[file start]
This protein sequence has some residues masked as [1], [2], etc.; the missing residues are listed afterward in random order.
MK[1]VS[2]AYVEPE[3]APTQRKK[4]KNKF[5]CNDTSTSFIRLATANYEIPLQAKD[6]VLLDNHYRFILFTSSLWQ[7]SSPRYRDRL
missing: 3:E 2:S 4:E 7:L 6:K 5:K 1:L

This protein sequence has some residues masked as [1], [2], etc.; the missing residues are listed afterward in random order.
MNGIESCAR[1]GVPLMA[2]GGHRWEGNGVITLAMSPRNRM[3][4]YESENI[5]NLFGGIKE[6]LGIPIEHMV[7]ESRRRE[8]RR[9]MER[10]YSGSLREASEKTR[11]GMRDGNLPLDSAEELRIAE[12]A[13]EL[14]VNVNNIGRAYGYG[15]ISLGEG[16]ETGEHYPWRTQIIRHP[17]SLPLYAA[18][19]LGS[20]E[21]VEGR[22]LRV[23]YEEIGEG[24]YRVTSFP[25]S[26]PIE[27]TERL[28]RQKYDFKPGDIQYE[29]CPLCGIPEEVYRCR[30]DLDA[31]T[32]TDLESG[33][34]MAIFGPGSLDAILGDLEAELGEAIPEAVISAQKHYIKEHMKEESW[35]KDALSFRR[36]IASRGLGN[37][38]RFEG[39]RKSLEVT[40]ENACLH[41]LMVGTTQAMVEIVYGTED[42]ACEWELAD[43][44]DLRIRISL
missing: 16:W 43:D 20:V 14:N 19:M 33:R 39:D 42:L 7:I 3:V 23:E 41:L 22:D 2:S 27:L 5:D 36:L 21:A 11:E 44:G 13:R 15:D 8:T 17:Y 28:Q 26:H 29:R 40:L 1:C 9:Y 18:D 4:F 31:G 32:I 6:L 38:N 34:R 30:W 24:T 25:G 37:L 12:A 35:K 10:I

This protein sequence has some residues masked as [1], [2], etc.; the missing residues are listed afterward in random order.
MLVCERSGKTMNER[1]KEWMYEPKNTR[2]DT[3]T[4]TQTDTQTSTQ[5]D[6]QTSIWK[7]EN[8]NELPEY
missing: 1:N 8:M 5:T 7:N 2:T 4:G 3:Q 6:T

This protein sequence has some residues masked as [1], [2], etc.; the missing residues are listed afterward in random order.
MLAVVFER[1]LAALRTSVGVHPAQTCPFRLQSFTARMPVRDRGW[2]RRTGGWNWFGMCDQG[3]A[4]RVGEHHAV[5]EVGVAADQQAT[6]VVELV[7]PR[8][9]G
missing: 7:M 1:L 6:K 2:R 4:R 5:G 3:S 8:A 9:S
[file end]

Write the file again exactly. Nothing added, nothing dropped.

This protein sequence has some residues masked as [1], [2], etc.; the missing residues are listed afterward in random order.
MK[1]VS[2]AYVEPE[3]APTQRKK[4]KNKF[5]CNDTSTSFIRLATANYEIPLQAKD[6]VLLDNHYRFILFTSSLWQ[7]SSPRYRDRL
missing: 3:E 2:S 4:E 7:L 6:K 5:K 1:L

This protein sequence has some residues masked as [1], [2], etc.; the missing residues are listed afterward in random order.
MNGIESCAR[1]GVPLMA[2]GGHRWEGNGVITLAMSPRNRM[3][4]YESENI[5]NLFGGIKE[6]LGIPIEHMV[7]ESRRRE[8]RR[9]MER[10]YSGSLREASEKTR[11]GMRDGNLPLDSAEELRIAE[12]A[13]EL[14]VNVNNIGRAYGYG[15]ISLGEG[16]ETGEHYPWRTQIIRHP[17]SLPLYAA[18][19]LGS[20]E[21]VEGR[22]LRV[23]YEEIGEG[24]YRVTSFP[25]S[26]PIE[27]TERL[28]RQKYDFKPGDIQYE[29]CPLCGIPEEVYRCR[30]DLDA[31]T[32]TDLESG[33][34]MAIFGPGSLDAILGDLEAELGEAIPEAVISAQKHYIKEHMKEESW[35]KDALSFRR[36]IASRGLGN[37][38]RFEG[39]RKSLEVT[40]ENACLH[41]LMVGTTQAMVEIVYGTED[42]ACEWELAD[43][44]DLRIRISL
missing: 16:W 43:D 20:V 14:N 19:M 33:R 39:D 42:L 7:I 3:V 23:E 41:L 22:D 2:S 27:L 5:D 36:L 21:A 11:E 44:G 13:R 15:D 8:T 17:Y 28:Q 26:H 29:R 40:L 1:C 9:Y 18:D 4:F 31:G 32:I 6:L 38:N 34:R 30:W 24:T 25:G 37:L 12:A 35:K 10:I

This protein sequence has some residues masked as [1], [2], etc.; the missing residues are listed afterward in random order.
MLVCERSGKTMNER[1]KEWMYEPKNTR[2]DT[3]T[4]TQTDTQTSTQ[5]D[6]QTSIWK[7]EN[8]NELPEY
missing: 1:N 8:M 5:T 7:N 2:T 4:G 3:Q 6:T

This protein sequence has some residues masked as [1], [2], etc.; the missing residues are listed afterward in random order.
MLAVVFER[1]LAALRTSVGVHPAQTCPFRLQSFTARMPVRDRGW[2]RRTGGWNWFGMCDQG[3]A[4]RVGEHHAV[5]EVGVAADQQAT[6]VVELV[7]PR[8][9]G
missing: 7:M 1:L 6:K 2:R 4:R 5:G 3:S 8:A 9:S